Why is Himalayas such an important mountain range of Asia?

Covering an area of nearly six lakh sq.km., and spanning many regions, including India. Nepal, Bhutan, and Tibet, the Himalayas is one of the youngest mountain ranges in the world. Home to the world’s highest peak Mount Everest, it hosts several other high peaks too. Due to the different altitudes and climatic conditions within the vast expanse of the region, the vegetation is varied too. It spans everything from deciduous forests and alpine forests to meadows and scrubland. Many rivers and glaciers in the Himalayas too have a major influence in the shaping of the landscape.


The diversity in the flora of the Himalayas also means it nurtures a wide variety of birds, animals, reptiles, and amphibians. Red panda, snow leopard, clouded leopard, Himalayan tahr, Himalayan black bear, Himalayan marmot, Himalayan yak, and langur, are among the animals that can be spotted in the region. Birds that can be found here include bulbuls, barbets, finches, kingfishers, flycatchers, buntings, cuckoos, thrushes, owls, pigeons, flowerpeckers, quails, woodpeckers, warblers, tits, larks and eagles. The Himalayan monal is one of the most colourful birds of the region.


The Himalayas has been closely tied to the lives of people in Asia, and the mountain range is revered in several cultures. It is home to millions of people, and supports the livelihood of many more. Due to the altitude and location, the region plays an important role in the climate of many countries, including India. Several important rivers such as the Indus, the Ganges, and the Brahmaputra originate in the Himalayas. Melting snow, glaciers, and rainfall feed many of these perennial rivers, taking care of the water needs of millions of people across many countries. These rivers leave their nutrient-rich deposits as they flow, giving rise to fertile soil – just perfect for cultivation – across many regions. The forests of the mountain range not just host many types of wildlife but also ably support the growth of medicinal plants and timber, offer grazing grounds for cattle, in addition to several forest produce. The Himalayas is also an important place for tourists and pilgrims.


Climate change: Even though some of the areas in the Himalayas are remote, they are being affected by climate change too. Cold temperatures in most regions in the range have warmed up faster than in many parts of the world. As a result, glaciers and permafrost are melting faster. Even weather patterns have fluctuated wildly, triggering more natural disasters. This could mean dry spells, especially when farmers need water or unprecedented floods. These events affect landscapes, livelihoods, and lives too.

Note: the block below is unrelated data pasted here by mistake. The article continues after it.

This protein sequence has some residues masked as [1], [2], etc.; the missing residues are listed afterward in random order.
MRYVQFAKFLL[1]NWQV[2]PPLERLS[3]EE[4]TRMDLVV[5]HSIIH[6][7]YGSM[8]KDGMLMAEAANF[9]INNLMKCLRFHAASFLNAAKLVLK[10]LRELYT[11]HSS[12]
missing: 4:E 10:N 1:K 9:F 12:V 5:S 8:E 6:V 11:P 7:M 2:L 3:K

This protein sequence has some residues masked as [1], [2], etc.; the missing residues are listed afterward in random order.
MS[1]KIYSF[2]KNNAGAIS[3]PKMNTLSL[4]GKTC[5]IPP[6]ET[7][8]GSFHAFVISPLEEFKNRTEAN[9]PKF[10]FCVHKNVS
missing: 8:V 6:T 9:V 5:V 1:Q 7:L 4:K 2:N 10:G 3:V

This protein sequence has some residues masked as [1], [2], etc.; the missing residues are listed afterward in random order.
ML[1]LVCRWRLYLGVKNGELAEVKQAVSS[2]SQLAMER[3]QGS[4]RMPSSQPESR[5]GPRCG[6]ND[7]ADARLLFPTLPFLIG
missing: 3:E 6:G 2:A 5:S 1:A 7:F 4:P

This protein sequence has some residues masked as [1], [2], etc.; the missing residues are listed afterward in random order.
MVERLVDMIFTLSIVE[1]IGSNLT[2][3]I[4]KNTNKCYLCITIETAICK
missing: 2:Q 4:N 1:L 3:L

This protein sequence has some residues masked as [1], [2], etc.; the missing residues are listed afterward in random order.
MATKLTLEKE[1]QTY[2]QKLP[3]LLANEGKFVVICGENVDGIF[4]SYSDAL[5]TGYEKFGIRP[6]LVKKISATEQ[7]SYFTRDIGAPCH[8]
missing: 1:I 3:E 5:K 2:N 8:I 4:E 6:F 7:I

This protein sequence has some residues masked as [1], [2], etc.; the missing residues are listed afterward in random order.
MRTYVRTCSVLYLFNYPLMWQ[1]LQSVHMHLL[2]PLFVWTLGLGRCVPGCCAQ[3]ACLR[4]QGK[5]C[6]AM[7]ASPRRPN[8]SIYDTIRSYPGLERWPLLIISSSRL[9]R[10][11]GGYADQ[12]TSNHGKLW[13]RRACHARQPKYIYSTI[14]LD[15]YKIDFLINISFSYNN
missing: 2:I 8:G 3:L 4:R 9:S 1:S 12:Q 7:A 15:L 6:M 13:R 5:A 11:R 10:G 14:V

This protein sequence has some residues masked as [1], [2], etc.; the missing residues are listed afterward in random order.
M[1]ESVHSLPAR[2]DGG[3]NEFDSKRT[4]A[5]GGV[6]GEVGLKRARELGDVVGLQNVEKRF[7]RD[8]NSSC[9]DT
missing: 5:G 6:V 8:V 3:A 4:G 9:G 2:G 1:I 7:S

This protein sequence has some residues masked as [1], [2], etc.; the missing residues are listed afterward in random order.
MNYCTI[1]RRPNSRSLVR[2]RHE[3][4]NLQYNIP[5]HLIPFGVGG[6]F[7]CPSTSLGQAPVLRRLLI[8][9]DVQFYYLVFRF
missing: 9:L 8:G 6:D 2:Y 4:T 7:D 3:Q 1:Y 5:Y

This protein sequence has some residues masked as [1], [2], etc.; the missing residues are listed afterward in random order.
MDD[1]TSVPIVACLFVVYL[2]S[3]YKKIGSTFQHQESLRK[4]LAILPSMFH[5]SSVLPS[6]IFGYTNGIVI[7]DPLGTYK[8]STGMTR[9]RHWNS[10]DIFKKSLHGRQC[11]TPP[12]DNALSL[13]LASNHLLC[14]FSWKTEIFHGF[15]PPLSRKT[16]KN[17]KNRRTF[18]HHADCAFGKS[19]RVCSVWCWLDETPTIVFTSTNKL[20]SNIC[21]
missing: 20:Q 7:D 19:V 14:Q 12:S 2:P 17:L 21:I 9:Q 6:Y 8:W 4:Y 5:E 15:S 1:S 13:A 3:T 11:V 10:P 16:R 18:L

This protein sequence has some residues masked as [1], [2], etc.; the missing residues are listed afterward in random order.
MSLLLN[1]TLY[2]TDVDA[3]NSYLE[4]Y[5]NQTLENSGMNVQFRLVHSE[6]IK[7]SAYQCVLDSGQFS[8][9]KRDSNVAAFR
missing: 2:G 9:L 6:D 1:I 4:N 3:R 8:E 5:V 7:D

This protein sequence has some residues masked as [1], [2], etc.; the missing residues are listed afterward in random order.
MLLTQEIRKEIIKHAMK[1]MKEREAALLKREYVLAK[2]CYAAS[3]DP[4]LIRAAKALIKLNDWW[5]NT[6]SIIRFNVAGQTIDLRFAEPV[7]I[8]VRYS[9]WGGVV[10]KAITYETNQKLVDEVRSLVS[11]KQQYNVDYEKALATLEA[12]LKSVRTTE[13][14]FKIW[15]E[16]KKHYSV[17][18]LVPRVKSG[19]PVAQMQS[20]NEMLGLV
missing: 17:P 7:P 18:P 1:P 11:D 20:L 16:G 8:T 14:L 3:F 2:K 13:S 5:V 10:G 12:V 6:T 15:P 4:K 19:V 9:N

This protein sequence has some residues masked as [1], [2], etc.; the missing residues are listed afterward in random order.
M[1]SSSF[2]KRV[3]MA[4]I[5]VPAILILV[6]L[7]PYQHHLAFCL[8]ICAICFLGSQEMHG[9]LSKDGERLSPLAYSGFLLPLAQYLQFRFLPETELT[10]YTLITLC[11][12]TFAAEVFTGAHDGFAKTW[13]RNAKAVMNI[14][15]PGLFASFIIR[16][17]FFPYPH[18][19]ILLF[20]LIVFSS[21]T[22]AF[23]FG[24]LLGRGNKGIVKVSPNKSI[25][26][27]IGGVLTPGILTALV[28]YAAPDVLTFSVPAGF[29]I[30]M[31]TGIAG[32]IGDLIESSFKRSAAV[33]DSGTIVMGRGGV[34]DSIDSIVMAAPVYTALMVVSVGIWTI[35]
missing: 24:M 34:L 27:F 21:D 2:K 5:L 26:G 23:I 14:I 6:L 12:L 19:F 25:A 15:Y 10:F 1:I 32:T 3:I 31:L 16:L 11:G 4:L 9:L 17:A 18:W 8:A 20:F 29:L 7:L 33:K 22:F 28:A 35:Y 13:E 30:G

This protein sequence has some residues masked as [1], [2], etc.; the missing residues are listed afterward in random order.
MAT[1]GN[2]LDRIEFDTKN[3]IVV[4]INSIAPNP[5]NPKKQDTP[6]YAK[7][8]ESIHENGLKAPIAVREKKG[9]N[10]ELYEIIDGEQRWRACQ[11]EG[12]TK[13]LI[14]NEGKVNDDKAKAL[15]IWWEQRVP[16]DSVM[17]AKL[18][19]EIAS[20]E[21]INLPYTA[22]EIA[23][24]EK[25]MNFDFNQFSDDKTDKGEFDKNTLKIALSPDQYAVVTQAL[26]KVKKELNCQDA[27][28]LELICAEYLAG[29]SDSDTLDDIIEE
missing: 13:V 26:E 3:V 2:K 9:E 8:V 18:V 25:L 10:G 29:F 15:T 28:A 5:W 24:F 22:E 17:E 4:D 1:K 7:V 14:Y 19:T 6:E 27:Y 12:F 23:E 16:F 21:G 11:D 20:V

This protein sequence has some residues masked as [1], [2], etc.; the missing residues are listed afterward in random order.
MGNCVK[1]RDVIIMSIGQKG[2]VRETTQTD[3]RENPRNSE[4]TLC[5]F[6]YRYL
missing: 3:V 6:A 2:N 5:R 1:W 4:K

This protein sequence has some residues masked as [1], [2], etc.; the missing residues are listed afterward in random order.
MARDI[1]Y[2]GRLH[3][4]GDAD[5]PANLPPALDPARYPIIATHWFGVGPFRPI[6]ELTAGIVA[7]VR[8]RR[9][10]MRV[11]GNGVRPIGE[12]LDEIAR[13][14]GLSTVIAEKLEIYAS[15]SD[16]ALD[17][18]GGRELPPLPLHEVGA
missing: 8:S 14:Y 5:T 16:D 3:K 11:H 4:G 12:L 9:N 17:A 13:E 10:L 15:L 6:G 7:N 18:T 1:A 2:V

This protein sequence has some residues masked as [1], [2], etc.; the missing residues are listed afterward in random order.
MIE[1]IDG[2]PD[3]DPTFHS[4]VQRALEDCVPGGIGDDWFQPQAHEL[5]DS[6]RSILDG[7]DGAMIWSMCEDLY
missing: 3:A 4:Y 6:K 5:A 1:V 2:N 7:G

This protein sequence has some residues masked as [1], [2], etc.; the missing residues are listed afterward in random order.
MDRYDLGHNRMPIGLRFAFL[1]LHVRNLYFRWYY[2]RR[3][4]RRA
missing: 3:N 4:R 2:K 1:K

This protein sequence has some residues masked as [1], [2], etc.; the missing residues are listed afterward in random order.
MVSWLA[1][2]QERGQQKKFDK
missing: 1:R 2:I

Human presence: While mountaineering can boost tourism in any country, it can bring with it several disadvantages too. Mount Everest in Nepal is a classic example of this. Already hit by climate change the peak is packed with mountaineers during the climbing season. Which means there’s mounds of rubbish and garbage strewn around the place. Oxygen cylinders, cans, tom tents and ropes, and human waste make a bulk of the rubbish. Sadly, due to the expenses that could be incurred, sometimes the bodies of some dead climbers are left behind too. While there have been many calls to control the number of people climbing it and what they leave behind a lasting and concrete solution to the problem has remained elusive.

Territorial disputes: Since the mountain range spans many countries, “territorial disputes” can affect ongoing projects that study the region. Among these are international collaborations on research related to climate change in the mountain range. Diplomacy issues can last for a short period or extend into years, and both do affect precious work taken up to analyse the region.


Picture Credit : Google

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